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Farewell, Brexit uncertainty – we won't miss you

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Whatever happens with the EU referendum tomorrow, a decision will finally allow us all to get on with our lives, says Gerard Daws of Plan A Consultants

Working alongside architectural practices of different shapes and sizes has provided us with an opportunity to gauge the impact of potential Brexit and how the profession sees the future post 23 June. It is safe to say that the three key issues unite the majority of architects and designers that we work with.

Firstly, most support Remain. Indeed one partner of a major player thought it inconceivable that an architect could support Brexit – it just doesn’t sit with the reputation of architecture as a creative and inclusive industry. Another international practice working in the UK for the last 10 years was bemused that Britain, with its long history built on trade and commerce, was turning its back on the EU membership.

There is a definite sense of referendum fatigue

Secondly most just want the whole debate to finish. The campaign has been defined by personal attacks and backbiting, and there is a definite sense of referendum fatigue. We all just want to get on with our lives.

Likewise, the vast majority of the architects and designers we have spoken to are nervous of the uncertainty the referendum has caused. What is interesting though is that both the majority wanting in and more surprisingly some of those who also want to break free share the same sense of fear.

So what is this uncertainty, and specifically why still leave if you fear uncertainty is around the corner? Banks and property development are seen as the biggest losers of Brexit. Property specifically relies upon stability and a road relatively free from shocks and interruptions. Architects likewise rely on this stability as a knock-on impact to their own pipelines. One practice mentioned that in the long term the threat of instability caused by diverging sharply from the current status quo was one of the most serious potential impacts on their future workload.

Likewise, London specifically – as well as some of the Northern Powerhouse cities – is reliant on foreign investment for housing, higher education and commercial projects. It was felt that Britain as a net recipient of future investment was at risk from Brexit.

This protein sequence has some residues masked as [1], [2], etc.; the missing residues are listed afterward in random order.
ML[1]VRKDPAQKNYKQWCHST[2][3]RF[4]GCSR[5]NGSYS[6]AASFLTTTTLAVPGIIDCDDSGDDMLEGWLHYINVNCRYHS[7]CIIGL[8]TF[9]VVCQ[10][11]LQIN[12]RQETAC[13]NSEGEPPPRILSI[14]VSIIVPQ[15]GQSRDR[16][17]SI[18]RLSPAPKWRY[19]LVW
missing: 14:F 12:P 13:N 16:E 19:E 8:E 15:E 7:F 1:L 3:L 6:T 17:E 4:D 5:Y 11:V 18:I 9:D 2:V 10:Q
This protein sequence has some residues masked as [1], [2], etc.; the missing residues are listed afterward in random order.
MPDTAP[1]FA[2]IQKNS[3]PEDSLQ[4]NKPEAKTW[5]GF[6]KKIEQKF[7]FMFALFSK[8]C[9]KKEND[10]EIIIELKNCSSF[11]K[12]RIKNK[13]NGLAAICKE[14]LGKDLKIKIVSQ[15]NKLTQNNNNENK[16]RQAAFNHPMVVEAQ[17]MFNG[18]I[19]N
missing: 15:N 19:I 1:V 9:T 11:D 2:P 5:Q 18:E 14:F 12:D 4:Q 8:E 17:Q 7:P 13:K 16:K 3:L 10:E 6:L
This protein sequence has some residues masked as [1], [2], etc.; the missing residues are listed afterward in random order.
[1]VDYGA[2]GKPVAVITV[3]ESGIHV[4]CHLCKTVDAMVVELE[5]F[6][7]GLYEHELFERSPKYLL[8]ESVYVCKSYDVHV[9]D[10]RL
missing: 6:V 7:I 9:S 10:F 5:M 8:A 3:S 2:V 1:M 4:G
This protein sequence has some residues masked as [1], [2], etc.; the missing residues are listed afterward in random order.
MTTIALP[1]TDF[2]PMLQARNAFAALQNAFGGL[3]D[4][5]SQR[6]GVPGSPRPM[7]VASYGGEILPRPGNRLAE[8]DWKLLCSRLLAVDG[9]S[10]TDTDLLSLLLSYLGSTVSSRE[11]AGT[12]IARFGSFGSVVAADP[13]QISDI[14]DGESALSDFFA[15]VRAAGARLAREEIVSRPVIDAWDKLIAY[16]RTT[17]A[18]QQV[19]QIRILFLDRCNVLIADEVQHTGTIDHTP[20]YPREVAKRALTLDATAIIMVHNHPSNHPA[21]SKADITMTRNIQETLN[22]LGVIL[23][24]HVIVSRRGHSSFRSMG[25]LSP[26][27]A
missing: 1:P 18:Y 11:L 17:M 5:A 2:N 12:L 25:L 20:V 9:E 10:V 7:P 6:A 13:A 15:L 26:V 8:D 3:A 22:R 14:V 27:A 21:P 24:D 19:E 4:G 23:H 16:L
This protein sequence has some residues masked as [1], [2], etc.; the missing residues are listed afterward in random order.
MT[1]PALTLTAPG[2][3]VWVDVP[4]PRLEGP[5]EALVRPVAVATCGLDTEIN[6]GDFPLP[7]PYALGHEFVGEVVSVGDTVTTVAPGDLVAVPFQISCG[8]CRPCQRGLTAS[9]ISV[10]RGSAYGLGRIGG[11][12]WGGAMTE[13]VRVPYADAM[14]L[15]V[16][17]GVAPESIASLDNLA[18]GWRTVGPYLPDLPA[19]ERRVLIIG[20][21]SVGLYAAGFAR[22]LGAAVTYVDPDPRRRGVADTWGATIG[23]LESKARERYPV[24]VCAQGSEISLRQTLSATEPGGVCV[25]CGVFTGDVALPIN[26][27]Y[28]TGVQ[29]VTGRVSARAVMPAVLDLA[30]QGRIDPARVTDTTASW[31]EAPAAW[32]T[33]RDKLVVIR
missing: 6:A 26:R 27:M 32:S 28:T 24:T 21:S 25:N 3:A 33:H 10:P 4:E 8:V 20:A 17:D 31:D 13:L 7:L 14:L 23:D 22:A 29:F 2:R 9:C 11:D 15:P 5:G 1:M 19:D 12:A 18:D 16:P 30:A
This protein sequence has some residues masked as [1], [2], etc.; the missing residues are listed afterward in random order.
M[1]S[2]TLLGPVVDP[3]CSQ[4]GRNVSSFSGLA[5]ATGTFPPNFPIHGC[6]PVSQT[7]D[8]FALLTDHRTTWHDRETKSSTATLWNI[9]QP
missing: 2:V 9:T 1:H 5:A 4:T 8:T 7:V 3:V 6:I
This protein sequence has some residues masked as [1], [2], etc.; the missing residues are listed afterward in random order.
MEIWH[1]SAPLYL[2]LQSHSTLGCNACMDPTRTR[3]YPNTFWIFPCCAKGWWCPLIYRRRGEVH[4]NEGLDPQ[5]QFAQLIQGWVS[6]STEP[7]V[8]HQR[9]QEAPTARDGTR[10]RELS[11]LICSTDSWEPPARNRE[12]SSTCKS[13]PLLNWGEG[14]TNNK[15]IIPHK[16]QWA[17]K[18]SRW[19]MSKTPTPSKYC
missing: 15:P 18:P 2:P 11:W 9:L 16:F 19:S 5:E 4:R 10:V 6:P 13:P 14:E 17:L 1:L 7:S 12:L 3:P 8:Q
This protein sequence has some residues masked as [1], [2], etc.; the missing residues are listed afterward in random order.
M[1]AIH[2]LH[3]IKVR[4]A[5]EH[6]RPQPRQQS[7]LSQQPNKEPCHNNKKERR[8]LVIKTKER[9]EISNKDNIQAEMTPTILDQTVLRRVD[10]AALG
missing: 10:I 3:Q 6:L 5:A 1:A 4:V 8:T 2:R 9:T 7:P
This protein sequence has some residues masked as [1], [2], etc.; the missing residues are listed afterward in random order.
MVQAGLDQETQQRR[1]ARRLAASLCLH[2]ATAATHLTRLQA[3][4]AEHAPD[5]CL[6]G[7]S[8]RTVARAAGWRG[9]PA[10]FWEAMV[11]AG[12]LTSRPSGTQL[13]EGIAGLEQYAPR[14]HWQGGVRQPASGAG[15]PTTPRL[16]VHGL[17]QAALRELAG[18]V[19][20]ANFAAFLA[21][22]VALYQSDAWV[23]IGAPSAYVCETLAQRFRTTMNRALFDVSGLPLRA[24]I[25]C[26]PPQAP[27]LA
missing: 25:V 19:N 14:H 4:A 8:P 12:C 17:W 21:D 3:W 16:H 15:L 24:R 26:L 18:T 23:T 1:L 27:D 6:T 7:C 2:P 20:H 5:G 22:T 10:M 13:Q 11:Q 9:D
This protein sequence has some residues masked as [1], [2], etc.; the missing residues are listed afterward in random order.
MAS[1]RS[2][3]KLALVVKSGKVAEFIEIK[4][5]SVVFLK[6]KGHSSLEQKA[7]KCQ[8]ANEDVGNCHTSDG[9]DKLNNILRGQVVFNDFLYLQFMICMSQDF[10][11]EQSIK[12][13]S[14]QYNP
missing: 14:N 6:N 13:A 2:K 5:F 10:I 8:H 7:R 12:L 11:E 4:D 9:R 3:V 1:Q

Conspiracy theorists have suggested the referendum has been an excuse to shut down unviable projects

In the short term, did practices feel projects were being mothballed because of the referendum? While one or two conspiracy theorists on our travels have suggested that the referendum has been an excuse to shut down unviable projects, many have experienced projects being put on hold for a euphemistic ‘restart’ in the autumn. This has led to an unfortunate knock-on impact and more than one practice has been in the news recently for redundancies reported as being related to the uncertainty over ‘Brexit’.

What is interesting is that even those we have spoken to making up the minority who support leave on Thursday are still wary of what will come next. One architect who supports Brexit thought that there would be a knock-on effect in the short term. ‘We are working on a major infrastructure project and I cannot see the foreign investor supporting the scheme when the market is in potential turmoil and they crave stability’. Likewise, he thought that the big practices in the UK who were riding on the back of the commercial and residential wave would suffer from a crisis of confidence in the market.

So why vote leave even when these threats exist? ’As a country and as a profession, we have taken our eye off the ball,’ one architect told me.’We need to look at the bigger picture in the long term and think global rather than being constrained by the EU.’

What is clear is that irrespective of which side of the fence you sit, there will be a nervous wait on Friday breakfast time when the vote is announced. Your project could depend on it.

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